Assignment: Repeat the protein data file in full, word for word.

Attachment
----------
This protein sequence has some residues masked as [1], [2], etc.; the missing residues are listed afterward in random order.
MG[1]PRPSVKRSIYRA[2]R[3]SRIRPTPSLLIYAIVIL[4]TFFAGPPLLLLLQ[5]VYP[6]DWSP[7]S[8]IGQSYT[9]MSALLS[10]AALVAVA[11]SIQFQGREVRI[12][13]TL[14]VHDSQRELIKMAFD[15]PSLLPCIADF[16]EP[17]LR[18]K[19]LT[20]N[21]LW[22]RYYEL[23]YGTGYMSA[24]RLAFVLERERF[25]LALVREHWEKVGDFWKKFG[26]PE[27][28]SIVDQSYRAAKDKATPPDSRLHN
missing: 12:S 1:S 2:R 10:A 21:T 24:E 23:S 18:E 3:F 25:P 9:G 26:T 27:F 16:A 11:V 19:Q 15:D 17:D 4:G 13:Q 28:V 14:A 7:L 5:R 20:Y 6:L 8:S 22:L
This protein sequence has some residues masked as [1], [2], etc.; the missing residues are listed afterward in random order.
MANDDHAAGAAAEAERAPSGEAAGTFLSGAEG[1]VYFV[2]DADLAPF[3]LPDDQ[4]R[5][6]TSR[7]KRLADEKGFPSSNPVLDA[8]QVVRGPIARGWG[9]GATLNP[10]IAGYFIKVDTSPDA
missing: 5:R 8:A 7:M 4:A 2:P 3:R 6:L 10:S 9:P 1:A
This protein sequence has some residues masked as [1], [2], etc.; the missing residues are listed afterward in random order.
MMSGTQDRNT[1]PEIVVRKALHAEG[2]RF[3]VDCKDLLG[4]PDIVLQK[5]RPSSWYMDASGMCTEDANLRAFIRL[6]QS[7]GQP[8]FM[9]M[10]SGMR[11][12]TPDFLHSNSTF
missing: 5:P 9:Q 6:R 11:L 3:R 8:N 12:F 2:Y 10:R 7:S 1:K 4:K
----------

This protein sequence has some residues masked as [1], [2], etc.; the missing residues are listed afterward in random order.
MG[1]PRPSVKRSIYRA[2]R[3]SRIRPTPSLLIYAIVIL[4]TFFAGPPLLLLLQ[5]VYP[6]DWSP[7]S[8]IGQSYT[9]MSALLS[10]AALVAVA[11]SIQFQGREVRI[12][13]TL[14]VHDSQRELIKMAFD[15]PSLLPCIADF[16]EP[17]LR[18]K[19]LT[20]N[21]LW[22]RYYEL[23]YGTGYMSA[24]RLAFVLERERF[25]LALVREHWEKVGDFWKKFG[26]PE[27][28]SIVDQSYRAAKDKATPPDSRLHN
missing: 12:S 1:S 2:R 10:A 21:T 24:E 23:S 18:E 3:F 25:P 9:G 26:T 27:F 16:A 11:V 19:Q 15:D 17:D 4:G 13:Q 28:V 14:A 7:L 5:R 20:Y 6:L 8:S 22:L
This protein sequence has some residues masked as [1], [2], etc.; the missing residues are listed afterward in random order.
MANDDHAAGAAAEAERAPSGEAAGTFLSGAEG[1]VYFV[2]DADLAPF[3]LPDDQ[4]R[5][6]TSR[7]KRLADEKGFPSSNPVLDA[8]QVVRGPIARGWG[9]GATLNP[10]IAGYFIKVDTSPDA
missing: 5:R 8:A 7:M 4:A 2:P 3:R 6:L 10:S 9:P 1:A
This protein sequence has some residues masked as [1], [2], etc.; the missing residues are listed afterward in random order.
MMSGTQDRNT[1]PEIVVRKALHAEG[2]RF[3]VDCKDLLG[4]PDIVLQK[5]RPSSWYMDASGMCTEDANLRAFIRL[6]QS[7]GQP[8]FM[9]M[10]SGMR[11][12]TPDFLHSNSTF
missing: 5:P 9:Q 6:R 11:L 3:R 8:N 12:F 2:Y 10:R 7:S 1:K 4:K